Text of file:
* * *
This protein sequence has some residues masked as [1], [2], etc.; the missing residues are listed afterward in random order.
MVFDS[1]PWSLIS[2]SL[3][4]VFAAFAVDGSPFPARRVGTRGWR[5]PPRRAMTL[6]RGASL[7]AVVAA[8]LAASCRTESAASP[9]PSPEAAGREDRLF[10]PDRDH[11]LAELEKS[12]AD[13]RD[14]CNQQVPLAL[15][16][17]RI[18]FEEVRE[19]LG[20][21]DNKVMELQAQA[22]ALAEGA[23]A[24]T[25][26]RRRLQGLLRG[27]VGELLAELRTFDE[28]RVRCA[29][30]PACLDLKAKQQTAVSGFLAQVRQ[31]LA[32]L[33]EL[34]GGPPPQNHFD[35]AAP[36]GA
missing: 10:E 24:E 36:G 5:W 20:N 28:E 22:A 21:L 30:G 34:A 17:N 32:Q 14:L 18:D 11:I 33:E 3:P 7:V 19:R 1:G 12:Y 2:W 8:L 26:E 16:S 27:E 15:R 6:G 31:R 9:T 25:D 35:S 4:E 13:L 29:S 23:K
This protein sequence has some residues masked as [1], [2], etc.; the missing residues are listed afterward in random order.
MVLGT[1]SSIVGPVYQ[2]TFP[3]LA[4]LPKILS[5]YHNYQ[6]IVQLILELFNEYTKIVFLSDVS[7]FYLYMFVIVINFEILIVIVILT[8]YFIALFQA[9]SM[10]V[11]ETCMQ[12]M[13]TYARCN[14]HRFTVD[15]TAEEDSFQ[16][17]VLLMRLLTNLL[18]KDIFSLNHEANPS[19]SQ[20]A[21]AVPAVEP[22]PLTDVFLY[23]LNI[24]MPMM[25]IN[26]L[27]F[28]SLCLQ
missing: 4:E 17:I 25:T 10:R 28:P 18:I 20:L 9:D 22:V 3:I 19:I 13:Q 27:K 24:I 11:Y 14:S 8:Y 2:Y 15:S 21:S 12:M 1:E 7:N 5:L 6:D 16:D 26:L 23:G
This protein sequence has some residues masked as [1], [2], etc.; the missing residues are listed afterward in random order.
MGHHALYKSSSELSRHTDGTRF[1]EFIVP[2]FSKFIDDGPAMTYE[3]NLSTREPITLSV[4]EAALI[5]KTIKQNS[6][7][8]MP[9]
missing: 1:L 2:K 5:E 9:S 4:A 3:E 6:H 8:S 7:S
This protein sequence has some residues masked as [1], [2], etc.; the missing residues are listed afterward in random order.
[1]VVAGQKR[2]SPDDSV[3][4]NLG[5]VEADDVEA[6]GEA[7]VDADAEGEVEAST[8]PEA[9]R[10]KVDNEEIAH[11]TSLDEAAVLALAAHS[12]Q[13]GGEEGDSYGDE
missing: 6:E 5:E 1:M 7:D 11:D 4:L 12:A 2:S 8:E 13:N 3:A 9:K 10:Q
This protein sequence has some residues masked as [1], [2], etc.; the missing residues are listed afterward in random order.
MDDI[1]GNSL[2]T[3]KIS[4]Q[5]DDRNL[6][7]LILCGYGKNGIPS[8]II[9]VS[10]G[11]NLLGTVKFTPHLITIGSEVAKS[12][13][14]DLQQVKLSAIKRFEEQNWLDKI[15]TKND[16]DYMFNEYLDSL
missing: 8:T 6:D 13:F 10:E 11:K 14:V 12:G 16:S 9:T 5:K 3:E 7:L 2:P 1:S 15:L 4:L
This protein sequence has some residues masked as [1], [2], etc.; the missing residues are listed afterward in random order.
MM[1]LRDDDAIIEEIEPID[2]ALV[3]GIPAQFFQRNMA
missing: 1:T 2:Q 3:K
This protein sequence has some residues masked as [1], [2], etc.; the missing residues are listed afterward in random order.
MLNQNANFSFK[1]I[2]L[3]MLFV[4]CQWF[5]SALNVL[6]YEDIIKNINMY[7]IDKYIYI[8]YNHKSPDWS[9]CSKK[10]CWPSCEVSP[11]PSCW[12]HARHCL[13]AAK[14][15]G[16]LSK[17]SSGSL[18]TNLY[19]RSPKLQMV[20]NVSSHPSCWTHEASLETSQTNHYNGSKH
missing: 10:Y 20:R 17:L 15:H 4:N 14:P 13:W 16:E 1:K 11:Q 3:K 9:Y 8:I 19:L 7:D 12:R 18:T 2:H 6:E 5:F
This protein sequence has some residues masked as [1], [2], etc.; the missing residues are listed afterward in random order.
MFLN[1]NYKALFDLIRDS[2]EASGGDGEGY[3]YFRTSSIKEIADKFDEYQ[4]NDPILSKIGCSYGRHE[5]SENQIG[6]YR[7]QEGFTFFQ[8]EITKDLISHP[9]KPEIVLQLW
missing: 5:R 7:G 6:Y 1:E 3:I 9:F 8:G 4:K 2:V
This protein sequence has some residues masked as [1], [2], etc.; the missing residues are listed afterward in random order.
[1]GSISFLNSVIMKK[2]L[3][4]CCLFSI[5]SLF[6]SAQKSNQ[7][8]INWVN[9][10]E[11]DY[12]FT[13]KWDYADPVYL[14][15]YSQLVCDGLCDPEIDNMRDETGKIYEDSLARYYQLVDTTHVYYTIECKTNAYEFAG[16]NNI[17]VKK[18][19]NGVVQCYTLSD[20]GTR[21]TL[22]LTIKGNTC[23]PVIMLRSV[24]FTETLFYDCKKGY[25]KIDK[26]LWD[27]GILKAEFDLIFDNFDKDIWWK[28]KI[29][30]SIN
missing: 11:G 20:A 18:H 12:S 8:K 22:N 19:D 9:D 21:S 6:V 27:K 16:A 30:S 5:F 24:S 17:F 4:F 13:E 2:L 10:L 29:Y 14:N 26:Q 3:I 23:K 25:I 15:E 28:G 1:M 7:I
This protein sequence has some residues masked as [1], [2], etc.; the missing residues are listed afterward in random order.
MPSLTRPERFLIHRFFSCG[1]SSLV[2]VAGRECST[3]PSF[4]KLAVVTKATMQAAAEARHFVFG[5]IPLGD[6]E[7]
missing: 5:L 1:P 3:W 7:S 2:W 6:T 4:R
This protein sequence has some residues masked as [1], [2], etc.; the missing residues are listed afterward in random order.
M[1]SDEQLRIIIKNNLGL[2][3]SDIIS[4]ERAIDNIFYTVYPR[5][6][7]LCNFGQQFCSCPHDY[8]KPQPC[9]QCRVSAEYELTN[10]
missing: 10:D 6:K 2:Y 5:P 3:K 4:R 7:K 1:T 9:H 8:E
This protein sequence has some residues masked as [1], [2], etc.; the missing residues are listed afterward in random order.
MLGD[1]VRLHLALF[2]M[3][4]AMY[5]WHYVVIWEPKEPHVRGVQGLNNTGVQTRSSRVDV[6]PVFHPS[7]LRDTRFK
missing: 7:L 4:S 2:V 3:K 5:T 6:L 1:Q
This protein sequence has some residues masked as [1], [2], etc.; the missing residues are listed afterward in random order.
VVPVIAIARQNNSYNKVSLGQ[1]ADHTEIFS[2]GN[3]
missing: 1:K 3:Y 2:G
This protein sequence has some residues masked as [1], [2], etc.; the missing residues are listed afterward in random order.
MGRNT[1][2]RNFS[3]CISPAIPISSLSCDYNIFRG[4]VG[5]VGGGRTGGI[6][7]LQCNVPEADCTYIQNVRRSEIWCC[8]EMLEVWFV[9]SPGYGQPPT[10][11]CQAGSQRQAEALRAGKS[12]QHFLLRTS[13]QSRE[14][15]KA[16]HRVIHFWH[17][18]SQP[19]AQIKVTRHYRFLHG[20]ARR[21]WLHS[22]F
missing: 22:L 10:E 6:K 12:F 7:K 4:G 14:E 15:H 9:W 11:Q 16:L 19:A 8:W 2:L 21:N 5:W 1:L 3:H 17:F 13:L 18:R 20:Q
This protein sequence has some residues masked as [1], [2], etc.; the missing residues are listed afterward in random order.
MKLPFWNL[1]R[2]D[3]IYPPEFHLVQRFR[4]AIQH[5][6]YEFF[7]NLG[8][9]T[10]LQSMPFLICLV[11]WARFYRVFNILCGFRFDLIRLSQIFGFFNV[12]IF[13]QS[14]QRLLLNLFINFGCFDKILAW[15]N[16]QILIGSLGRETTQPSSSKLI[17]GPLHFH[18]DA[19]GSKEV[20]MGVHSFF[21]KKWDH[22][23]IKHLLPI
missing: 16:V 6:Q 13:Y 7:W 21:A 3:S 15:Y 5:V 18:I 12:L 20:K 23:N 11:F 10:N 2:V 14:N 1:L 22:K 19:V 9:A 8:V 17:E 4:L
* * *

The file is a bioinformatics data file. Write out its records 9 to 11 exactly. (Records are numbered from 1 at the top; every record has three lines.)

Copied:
This protein sequence has some residues masked as [1], [2], etc.; the missing residues are listed afterward in random order.
[1]GSISFLNSVIMKK[2]L[3][4]CCLFSI[5]SLF[6]SAQKSNQ[7][8]INWVN[9][10]E[11]DY[12]FT[13]KWDYADPVYL[14][15]YSQLVCDGLCDPEIDNMRDETGKIYEDSLARYYQLVDTTHVYYTIECKTNAYEFAG[16]NNI[17]VKK[18][19]NGVVQCYTLSD[20]GTR[21]TL[22]LTIKGNTC[23]PVIMLRSV[24]FTETLFYDCKKGY[25]KIDK[26]LWD[27]GILKAEFDLIFDNFDKDIWWK[28]KI[29][30]SIN
missing: 11:G 20:A 18:H 12:S 8:K 22:N 19:D 9:D 21:S 6:V 27:K 16:A 30:S 5:F 24:S 17:F 4:F 13:E 2:L 10:L 29:Y 14:N 26:Q 3:I 23:K 25:I 15:E 28:G 1:M 7:I
This protein sequence has some residues masked as [1], [2], etc.; the missing residues are listed afterward in random order.
MPSLTRPERFLIHRFFSCG[1]SSLV[2]VAGRECST[3]PSF[4]KLAVVTKATMQAAAEARHFVFG[5]IPLGD[6]E[7]
missing: 5:L 1:P 3:W 7:S 2:W 6:T 4:R
This protein sequence has some residues masked as [1], [2], etc.; the missing residues are listed afterward in random order.
M[1]SDEQLRIIIKNNLGL[2][3]SDIIS[4]ERAIDNIFYTVYPR[5][6][7]LCNFGQQFCSCPHDY[8]KPQPC[9]QCRVSAEYELTN[10]
missing: 10:D 6:K 2:Y 5:P 3:K 4:R 7:K 1:T 9:H 8:E